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Your search for shoemakers returned 7 broadsides
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This broadside story begins: 'An account of a horrible dispute which took place between a Cobler, and his Wife the day after King Crispian's procession; For the Cobler had that day got tipinto his fob the price of heelingand soling a pair of shoes and went into a public house in the Grasmarket and where the wife catched him with an account of what happened.' A note at the foot of the sheet states it was 'PRINTED FOR JOHN CAMERON', whose press was located in Glasgow during the 1820s.
This public notice continues: 'SONS OF CRISPIN, / FROM / Holyrood-House / TO THE / Calton Convening Hall, / REGENT BRIDGE, / ON THURSDAY, 25th October 1821.'
This broadside begins: 'GRAY'S ELLEGIE WITH HIS Own Conceity ANSWER'. The first verse of the elegy reads: 'AND has ald Death e'n come at last / and of his Craft ge'n Gray a cast, / Without Respect to Aull or last / For ought I hear, / Tho' he were Dead ther's no much lost / Nay find a Tear.'
This account begins: 'The ancient and modern history of King Crispin, with a particular account of the plan and order of the grand procession, time of meeting, &c.' This sheet was published by R. Martin of South Niddry Street (which was located in the Cowgate, Edinburgh) and would have been sold for a penny.
Order of the Grand Procession of the Shoemakers of Kirkcaldy, in Honour and Memory of King Crispin !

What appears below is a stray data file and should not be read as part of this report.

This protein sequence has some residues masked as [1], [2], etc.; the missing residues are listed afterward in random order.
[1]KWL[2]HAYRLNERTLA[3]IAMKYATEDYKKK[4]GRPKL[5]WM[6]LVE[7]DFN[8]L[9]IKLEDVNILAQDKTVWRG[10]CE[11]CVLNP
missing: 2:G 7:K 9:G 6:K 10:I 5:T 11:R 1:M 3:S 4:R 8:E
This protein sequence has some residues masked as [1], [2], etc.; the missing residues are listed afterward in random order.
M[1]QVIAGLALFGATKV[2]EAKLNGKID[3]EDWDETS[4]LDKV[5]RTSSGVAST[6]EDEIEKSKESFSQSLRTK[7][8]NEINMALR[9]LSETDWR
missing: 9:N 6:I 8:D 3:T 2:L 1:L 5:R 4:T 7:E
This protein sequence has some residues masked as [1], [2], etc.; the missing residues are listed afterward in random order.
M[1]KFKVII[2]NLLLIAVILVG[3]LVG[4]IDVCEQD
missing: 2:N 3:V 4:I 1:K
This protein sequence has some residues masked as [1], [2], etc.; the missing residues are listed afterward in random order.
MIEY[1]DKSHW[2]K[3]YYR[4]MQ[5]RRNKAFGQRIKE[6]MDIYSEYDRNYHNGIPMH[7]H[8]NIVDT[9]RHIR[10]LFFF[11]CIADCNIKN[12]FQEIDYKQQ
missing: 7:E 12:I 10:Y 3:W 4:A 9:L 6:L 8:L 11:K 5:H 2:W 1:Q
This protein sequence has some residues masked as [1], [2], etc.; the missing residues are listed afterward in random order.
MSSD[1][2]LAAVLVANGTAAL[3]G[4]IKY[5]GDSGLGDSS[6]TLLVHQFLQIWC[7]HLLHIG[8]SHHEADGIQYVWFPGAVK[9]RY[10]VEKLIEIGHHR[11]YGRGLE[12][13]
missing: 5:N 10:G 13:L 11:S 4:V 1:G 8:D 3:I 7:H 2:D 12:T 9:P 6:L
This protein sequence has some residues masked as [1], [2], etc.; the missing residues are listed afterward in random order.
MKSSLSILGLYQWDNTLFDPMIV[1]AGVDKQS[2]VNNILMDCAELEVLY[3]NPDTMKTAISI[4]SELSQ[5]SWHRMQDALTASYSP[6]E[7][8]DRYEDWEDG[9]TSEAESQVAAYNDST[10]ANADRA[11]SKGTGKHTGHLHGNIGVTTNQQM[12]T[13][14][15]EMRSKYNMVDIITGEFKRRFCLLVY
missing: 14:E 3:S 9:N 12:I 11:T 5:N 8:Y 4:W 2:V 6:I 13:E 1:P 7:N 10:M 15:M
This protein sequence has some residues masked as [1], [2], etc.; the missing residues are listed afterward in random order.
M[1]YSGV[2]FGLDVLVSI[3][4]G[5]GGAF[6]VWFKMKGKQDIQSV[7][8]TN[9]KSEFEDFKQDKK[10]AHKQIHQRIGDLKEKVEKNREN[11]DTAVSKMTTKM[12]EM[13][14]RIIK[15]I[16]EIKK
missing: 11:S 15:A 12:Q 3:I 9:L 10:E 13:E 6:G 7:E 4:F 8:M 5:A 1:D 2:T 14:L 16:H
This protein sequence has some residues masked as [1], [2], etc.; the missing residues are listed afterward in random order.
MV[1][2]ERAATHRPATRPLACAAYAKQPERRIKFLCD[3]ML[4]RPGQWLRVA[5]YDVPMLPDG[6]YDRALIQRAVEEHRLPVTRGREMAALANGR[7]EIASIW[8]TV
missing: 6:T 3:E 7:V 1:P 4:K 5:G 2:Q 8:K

This broadside notice announces a procession of shoemakers that is to take place in Kirkcaldy, on Midsummer's Day, 1822. After identifying the time, date and place of the meeting and procession, the sheet proceeds to list all the people who will be taking part in this procession. Although the name of the publisher is not included, the sheet was printed in Edinburgh and cost one penny. As this procession took place on the 2Oth of June, 1822, the sheet was probably published earlier that month.
She Put her Hand Upon his Skull, With this Prophetick Blessing, Be Thou Dull
This ballad begins: 'YE Coblers, and Taylors draw near, / Your Speecher is now turn'd Poet.' There are further handwritten marks and notes made on the sheet. There is no date, author or publisher given with this sheet.
This ballad begins: 'To the Worshipful, Cordners of the West-Port, / A humble PETITION is entered in Court, / For Apprentice Booys, who would fain take a Drink, / Be blyth like their Masters, but want ready clink.' This sheet was published on 8th May, probably in 1725, the original part of the sheet is missing. There is no publisher given for this piece though.